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Figures

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Fig. 1

Schematic illustration of microchannel with complex-wavy surface. Note that point Pwt and Pwc indicate the wave trough and wave crest, respectively. Note also that for the discussions presented in the study, the wave trough and the wave crest take at x* = 0.17 and x* = 0.83, respectively.

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Fig. 2

Comparison of exact and numerical solutions for time-periodic velocity profiles in a parallel-plate microchannel

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Fig. 3

Comparison of numerical results (a) and experimental results (b) presented in Ref. [33] for combined electroosmotic flow and pressure-driven flow in a microchannel with plane upper wall and sinusoidal lower wall. Note that the electroosmotic flow is from right to left, while the pressure-driven flow is from left to right.

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Fig. 4

Flow field distributions in complex-wavy surface microchannel with wave amplitude of α1 = 0.15 at (a) t* = 5.0, (b) t* = 5.25, (c) t* = 5.50, and (d) t* = 5.75. Note that St = 1.0, αp = 1.0 and Rα = 12.5.

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Fig. 5

u-velocity profiles in (a) wave trough region and (b) wave crest region of complex-wavy surface microchannel with wave amplitude of α1 = 0.15. Note that St = 1.0, αp = 1.0 and Rα = 12.5.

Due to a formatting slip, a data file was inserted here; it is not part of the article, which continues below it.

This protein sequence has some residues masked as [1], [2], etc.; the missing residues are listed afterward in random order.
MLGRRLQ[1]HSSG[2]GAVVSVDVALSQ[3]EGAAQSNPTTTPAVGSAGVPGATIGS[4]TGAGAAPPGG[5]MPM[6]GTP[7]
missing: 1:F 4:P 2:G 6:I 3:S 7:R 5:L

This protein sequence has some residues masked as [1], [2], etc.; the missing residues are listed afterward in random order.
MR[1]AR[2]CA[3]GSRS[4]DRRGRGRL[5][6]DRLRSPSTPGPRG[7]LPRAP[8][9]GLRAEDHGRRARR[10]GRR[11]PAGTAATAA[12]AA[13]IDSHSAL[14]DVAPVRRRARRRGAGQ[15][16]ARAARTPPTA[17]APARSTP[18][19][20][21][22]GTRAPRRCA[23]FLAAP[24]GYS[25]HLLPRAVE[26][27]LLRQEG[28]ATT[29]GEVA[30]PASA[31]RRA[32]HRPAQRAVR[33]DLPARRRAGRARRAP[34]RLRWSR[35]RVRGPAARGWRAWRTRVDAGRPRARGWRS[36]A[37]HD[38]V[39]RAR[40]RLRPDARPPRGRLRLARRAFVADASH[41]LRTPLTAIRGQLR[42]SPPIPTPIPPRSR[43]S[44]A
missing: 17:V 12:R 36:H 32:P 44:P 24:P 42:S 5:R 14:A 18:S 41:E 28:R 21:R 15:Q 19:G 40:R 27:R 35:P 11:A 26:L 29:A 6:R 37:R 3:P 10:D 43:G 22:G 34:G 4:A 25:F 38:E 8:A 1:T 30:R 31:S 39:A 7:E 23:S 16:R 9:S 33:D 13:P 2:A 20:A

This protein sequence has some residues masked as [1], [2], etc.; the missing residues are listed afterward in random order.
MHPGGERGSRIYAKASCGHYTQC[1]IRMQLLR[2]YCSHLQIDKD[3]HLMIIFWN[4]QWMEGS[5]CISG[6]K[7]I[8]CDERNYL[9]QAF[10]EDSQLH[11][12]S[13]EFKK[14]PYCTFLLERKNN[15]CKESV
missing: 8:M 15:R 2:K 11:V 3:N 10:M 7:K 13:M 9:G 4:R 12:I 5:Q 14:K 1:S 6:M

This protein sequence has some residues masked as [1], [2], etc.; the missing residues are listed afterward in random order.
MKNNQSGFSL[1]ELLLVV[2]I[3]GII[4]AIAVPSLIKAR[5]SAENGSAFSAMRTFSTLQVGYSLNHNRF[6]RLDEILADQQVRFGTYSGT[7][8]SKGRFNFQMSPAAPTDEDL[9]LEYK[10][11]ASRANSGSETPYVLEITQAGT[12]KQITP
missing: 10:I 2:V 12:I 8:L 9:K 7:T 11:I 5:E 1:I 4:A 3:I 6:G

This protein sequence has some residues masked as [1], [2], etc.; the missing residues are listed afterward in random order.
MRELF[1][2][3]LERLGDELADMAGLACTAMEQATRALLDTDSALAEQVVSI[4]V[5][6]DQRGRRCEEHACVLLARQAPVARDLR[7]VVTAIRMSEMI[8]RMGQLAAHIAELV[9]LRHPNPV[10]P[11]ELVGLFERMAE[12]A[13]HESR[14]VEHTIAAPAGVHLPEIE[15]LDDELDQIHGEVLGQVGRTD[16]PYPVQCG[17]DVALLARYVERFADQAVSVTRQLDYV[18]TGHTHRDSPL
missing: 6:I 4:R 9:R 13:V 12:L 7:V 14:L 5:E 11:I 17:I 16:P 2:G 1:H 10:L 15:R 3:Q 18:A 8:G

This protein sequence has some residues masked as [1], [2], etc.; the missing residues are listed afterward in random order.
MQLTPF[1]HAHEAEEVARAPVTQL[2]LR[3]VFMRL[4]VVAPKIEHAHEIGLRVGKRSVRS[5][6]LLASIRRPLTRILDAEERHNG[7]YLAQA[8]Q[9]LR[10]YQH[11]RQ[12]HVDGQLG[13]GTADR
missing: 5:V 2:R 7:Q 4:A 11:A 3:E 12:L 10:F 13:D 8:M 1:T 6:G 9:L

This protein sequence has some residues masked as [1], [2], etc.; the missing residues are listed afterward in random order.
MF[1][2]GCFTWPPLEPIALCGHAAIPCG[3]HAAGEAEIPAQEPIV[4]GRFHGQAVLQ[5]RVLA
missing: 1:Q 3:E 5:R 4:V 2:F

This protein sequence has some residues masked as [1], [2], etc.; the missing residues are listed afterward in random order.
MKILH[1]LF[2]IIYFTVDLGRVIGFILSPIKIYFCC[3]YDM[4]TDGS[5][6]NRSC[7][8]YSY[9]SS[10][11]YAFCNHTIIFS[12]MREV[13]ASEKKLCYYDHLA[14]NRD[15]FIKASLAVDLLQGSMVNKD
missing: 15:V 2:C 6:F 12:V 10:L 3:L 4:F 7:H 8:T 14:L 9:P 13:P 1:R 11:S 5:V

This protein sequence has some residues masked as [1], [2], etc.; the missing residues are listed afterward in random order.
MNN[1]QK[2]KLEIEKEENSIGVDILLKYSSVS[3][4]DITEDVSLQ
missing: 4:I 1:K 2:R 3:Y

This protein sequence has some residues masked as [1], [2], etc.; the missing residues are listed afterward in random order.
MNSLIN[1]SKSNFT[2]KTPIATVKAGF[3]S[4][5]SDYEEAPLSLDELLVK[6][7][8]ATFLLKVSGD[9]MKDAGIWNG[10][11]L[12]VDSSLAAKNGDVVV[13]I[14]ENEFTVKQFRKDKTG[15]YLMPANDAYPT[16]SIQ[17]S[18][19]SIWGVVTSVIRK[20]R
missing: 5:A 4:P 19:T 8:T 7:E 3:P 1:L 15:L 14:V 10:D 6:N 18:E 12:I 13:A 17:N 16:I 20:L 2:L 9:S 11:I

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Fig. 6

(a) Variation of electric field intensity along complex-wavy wall surface and (b) evolution over time of electric fields in wave crest and wave trough regions of wavy surface. Note that α1 = 0.15, St = 1.0, αp = 1.0 and Rα = 12.5. Note also that E* and E0 are the nondimensional electric field and reference electric field, respectively.

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Fig. 7

Evolution of u-velocity profile and electric field distribution over time for Strouhal numbers of: (a) St = 0.1, (b) St = 1.0, and (c) St = 10.0. Note that α1 = 0.15, αp = 1.0 and Rα = 12.5. Note also that in the figures, St = 0 indicates that a constant time-independent electric potential is applied to the microchannel.